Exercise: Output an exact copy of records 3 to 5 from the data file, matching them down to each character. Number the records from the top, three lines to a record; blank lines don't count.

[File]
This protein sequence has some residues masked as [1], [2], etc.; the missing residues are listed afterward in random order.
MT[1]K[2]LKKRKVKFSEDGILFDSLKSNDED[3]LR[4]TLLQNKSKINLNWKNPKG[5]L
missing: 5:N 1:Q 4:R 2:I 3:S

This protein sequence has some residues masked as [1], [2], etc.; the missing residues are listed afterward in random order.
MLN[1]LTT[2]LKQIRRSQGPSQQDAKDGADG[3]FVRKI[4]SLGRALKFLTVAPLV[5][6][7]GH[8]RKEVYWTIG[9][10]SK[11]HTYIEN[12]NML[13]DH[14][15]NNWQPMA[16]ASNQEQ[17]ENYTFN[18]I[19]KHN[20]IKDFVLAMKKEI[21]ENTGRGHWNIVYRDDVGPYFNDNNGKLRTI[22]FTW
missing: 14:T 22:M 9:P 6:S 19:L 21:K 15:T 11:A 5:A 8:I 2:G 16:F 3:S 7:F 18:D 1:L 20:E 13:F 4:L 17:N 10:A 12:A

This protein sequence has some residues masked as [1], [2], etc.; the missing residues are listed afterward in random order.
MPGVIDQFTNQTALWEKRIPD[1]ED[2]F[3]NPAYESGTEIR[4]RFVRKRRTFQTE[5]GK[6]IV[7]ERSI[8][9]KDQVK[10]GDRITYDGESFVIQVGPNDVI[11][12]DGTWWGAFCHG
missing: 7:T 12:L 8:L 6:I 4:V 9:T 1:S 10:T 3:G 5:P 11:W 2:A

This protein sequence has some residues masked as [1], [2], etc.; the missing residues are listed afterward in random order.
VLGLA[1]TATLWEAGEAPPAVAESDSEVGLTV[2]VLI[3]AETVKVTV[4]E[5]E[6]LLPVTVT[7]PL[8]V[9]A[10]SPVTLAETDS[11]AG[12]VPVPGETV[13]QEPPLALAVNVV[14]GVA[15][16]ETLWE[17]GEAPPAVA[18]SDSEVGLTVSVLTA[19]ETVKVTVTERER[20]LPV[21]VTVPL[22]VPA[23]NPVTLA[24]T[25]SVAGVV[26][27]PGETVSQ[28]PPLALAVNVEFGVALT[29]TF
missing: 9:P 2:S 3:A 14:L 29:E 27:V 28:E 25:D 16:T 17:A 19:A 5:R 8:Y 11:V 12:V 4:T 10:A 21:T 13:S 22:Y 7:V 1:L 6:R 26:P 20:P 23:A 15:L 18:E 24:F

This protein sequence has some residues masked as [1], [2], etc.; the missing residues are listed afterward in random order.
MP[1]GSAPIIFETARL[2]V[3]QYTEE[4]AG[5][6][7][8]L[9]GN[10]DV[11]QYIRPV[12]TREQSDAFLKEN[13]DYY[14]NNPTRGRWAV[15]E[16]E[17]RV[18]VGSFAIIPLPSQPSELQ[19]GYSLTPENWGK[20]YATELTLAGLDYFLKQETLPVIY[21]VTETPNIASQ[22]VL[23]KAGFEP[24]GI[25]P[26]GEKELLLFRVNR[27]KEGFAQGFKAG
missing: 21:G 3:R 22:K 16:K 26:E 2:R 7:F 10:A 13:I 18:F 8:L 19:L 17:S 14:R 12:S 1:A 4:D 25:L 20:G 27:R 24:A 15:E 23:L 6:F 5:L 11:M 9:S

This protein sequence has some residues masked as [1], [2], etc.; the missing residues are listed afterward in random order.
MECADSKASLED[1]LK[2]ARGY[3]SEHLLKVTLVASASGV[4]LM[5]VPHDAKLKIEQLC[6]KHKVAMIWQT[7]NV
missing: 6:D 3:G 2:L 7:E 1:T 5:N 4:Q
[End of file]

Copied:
This protein sequence has some residues masked as [1], [2], etc.; the missing residues are listed afterward in random order.
MPGVIDQFTNQTALWEKRIPD[1]ED[2]F[3]NPAYESGTEIR[4]RFVRKRRTFQTE[5]GK[6]IV[7]ERSI[8][9]KDQVK[10]GDRITYDGESFVIQVGPNDVI[11][12]DGTWWGAFCHG
missing: 7:T 12:L 8:L 6:I 4:V 9:T 1:S 10:T 3:G 5:P 11:W 2:A

This protein sequence has some residues masked as [1], [2], etc.; the missing residues are listed afterward in random order.
VLGLA[1]TATLWEAGEAPPAVAESDSEVGLTV[2]VLI[3]AETVKVTV[4]E[5]E[6]LLPVTVT[7]PL[8]V[9]A[10]SPVTLAETDS[11]AG[12]VPVPGETV[13]QEPPLALAVNVV[14]GVA[15][16]ETLWE[17]GEAPPAVA[18]SDSEVGLTVSVLTA[19]ETVKVTVTERER[20]LPV[21]VTVPL[22]VPA[23]NPVTLA[24]T[25]SVAGVV[26][27]PGETVSQ[28]PPLALAVNVEFGVALT[29]TF
missing: 9:P 2:S 3:A 14:L 29:E 27:V 28:E 25:D 16:T 17:A 19:A 5:R 8:Y 11:V 12:V 4:T 10:A 21:T 13:S 22:Y 7:V 1:L 6:R 26:P 20:P 23:A 15:L 18:E 24:F

This protein sequence has some residues masked as [1], [2], etc.; the missing residues are listed afterward in random order.
MP[1]GSAPIIFETARL[2]V[3]QYTEE[4]AG[5][6][7][8]L[9]GN[10]DV[11]QYIRPV[12]TREQSDAFLKEN[13]DYY[14]NNPTRGRWAV[15]E[16]E[17]RV[18]VGSFAIIPLPSQPSELQ[19]GYSLTPENWGK[20]YATELTLAGLDYFLKQETLPVIY[21]VTETPNIASQ[22]VL[23]KAGFEP[24]GI[25]P[26]GEKELLLFRVNR[27]KEGFAQGFKAG
missing: 21:G 3:R 22:K 16:K 26:E 2:R 7:F 10:A 13:I 18:F 8:L 19:L 17:S 14:R 12:S 1:A 4:D 25:L 20:G 27:R 24:A 15:E 23:L 6:F 5:L 11:M 9:S